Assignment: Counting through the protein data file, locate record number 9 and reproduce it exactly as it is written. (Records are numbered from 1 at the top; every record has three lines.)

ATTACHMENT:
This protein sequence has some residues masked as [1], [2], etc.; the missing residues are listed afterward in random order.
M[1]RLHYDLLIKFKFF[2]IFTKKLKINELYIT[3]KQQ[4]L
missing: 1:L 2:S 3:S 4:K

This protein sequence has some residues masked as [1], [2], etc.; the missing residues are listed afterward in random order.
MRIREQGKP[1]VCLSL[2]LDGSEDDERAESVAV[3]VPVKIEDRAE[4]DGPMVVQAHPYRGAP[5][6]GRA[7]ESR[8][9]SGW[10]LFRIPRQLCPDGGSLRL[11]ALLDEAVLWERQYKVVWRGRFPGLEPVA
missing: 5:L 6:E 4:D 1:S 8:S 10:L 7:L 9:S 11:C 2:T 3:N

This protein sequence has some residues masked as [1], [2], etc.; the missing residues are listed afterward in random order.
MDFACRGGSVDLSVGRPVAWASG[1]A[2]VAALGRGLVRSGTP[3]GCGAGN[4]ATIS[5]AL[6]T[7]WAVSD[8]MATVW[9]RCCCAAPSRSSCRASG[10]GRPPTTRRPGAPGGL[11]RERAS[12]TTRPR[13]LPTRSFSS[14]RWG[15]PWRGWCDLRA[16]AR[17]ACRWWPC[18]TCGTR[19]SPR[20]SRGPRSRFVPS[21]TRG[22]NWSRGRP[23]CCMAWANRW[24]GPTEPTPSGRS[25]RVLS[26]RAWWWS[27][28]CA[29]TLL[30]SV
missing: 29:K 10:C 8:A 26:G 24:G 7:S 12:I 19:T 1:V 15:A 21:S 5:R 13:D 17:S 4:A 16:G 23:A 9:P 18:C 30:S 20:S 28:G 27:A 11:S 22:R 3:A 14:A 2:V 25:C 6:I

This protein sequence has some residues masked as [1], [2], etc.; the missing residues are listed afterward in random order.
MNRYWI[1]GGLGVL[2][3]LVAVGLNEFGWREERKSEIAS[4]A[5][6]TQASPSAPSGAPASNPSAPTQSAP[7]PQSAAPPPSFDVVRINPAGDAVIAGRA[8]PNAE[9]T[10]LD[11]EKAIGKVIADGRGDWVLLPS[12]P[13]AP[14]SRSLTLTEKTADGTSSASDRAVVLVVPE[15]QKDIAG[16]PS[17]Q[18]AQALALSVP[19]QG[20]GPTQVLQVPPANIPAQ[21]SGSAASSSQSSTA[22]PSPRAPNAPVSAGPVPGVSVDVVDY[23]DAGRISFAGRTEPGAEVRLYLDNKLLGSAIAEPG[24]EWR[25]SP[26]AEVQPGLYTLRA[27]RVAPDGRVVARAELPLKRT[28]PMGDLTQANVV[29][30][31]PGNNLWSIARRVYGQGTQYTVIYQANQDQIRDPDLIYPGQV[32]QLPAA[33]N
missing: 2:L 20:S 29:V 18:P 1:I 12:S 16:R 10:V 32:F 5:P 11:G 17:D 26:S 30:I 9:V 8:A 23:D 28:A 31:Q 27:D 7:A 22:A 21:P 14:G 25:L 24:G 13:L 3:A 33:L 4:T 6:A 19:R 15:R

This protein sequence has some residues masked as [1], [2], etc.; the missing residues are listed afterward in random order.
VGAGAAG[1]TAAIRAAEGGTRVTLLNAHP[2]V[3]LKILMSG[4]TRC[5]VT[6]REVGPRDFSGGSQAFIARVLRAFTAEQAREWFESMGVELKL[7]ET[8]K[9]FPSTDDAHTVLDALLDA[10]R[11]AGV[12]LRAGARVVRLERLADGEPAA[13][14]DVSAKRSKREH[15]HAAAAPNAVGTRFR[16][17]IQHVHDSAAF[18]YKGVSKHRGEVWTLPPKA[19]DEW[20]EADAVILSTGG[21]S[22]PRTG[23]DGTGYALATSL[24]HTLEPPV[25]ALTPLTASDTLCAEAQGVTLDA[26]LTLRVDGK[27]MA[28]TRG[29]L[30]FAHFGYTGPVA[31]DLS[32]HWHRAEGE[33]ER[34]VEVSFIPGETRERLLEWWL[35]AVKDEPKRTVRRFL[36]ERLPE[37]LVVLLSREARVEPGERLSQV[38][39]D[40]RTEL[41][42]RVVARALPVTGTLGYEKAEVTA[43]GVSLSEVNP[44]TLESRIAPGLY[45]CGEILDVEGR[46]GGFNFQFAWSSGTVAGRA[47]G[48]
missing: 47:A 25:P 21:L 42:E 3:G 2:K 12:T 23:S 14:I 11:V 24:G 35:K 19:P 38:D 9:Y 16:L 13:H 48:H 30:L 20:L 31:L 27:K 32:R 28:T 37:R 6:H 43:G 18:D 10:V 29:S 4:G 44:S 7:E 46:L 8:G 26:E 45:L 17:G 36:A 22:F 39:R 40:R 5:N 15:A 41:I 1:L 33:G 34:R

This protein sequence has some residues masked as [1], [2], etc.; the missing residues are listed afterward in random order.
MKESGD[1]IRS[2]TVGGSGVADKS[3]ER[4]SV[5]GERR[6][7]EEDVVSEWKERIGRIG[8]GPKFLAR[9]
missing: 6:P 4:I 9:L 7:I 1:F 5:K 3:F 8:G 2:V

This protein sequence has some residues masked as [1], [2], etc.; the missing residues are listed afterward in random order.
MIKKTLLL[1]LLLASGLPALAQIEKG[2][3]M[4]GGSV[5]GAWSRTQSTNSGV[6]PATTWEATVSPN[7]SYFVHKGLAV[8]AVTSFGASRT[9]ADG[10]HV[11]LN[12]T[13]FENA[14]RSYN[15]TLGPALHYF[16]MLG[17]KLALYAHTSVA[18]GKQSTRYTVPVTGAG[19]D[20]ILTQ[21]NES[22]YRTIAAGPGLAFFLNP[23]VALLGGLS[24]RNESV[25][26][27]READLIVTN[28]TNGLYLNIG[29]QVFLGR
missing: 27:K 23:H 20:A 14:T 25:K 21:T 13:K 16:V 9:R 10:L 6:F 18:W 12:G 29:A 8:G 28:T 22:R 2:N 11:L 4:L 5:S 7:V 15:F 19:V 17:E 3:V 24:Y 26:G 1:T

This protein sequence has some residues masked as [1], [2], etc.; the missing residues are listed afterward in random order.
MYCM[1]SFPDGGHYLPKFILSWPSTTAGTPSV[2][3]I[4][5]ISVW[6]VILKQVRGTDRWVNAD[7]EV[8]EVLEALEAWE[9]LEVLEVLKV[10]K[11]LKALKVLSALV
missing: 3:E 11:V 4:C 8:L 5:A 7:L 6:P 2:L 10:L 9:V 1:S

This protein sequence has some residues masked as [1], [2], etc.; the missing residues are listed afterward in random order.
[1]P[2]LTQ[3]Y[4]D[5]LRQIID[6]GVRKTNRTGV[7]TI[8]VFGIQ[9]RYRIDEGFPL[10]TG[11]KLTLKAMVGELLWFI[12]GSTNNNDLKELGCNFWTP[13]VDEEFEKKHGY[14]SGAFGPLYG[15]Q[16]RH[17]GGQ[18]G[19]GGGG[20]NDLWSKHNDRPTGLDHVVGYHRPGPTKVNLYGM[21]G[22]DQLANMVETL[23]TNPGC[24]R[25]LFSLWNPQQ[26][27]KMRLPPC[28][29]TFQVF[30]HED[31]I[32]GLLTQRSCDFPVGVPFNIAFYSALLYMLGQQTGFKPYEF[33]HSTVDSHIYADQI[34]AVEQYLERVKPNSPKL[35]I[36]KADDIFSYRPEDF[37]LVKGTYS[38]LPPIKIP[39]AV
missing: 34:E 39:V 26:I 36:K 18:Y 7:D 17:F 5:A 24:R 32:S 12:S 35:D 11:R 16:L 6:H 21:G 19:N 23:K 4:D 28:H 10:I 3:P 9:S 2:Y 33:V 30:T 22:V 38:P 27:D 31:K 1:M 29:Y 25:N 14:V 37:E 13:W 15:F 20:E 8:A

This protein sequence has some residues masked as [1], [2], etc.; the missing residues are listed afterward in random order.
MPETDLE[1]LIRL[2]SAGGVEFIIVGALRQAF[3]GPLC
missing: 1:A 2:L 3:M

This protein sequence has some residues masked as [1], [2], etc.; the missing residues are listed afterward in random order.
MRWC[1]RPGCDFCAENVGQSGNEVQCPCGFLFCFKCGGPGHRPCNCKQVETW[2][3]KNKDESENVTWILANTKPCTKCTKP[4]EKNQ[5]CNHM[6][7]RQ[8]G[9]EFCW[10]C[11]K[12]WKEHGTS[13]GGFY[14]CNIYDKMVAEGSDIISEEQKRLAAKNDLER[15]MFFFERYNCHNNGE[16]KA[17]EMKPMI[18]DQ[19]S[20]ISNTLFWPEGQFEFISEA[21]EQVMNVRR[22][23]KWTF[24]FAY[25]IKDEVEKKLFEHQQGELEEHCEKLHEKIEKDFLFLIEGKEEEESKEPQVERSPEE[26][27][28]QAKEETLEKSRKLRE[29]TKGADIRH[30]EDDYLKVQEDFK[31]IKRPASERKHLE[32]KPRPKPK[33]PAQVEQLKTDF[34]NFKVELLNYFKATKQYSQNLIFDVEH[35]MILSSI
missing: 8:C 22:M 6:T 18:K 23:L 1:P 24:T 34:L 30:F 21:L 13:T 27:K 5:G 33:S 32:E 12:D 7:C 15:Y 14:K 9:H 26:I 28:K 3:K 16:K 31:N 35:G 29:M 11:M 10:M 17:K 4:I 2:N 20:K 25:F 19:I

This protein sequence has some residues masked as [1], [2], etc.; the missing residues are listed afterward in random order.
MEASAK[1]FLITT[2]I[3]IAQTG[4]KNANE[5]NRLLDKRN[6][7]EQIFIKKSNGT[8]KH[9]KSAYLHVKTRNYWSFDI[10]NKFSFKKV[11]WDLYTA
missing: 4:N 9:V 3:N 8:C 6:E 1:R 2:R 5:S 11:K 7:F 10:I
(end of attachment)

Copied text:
This protein sequence has some residues masked as [1], [2], etc.; the missing residues are listed afterward in random order.
[1]P[2]LTQ[3]Y[4]D[5]LRQIID[6]GVRKTNRTGV[7]TI[8]VFGIQ[9]RYRIDEGFPL[10]TG[11]KLTLKAMVGELLWFI[12]GSTNNNDLKELGCNFWTP[13]VDEEFEKKHGY[14]SGAFGPLYG[15]Q[16]RH[17]GGQ[18]G[19]GGGG[20]NDLWSKHNDRPTGLDHVVGYHRPGPTKVNLYGM[21]G[22]DQLANMVETL[23]TNPGC[24]R[25]LFSLWNPQQ[26][27]KMRLPPC[28][29]TFQVF[30]HED[31]I[32]GLLTQRSCDFPVGVPFNIAFYSALLYMLGQQTGFKPYEF[33]HSTVDSHIYADQI[34]AVEQYLERVKPNSPKL[35]I[36]KADDIFSYRPEDF[37]LVKGTYS[38]LPPIKIP[39]AV
missing: 34:E 39:V 26:I 36:K 18:Y 7:D 17:F 5:A 24:R 32:S 12:S 35:D 11:R 16:L 6:H 21:G 19:N 23:K 4:D 28:H 10:I 3:P 9:S 2:Y 33:V 30:T 22:V 38:P 27:D 31:K 1:M 29:Y 25:N 14:V 37:E 13:W 15:F 20:E 8:A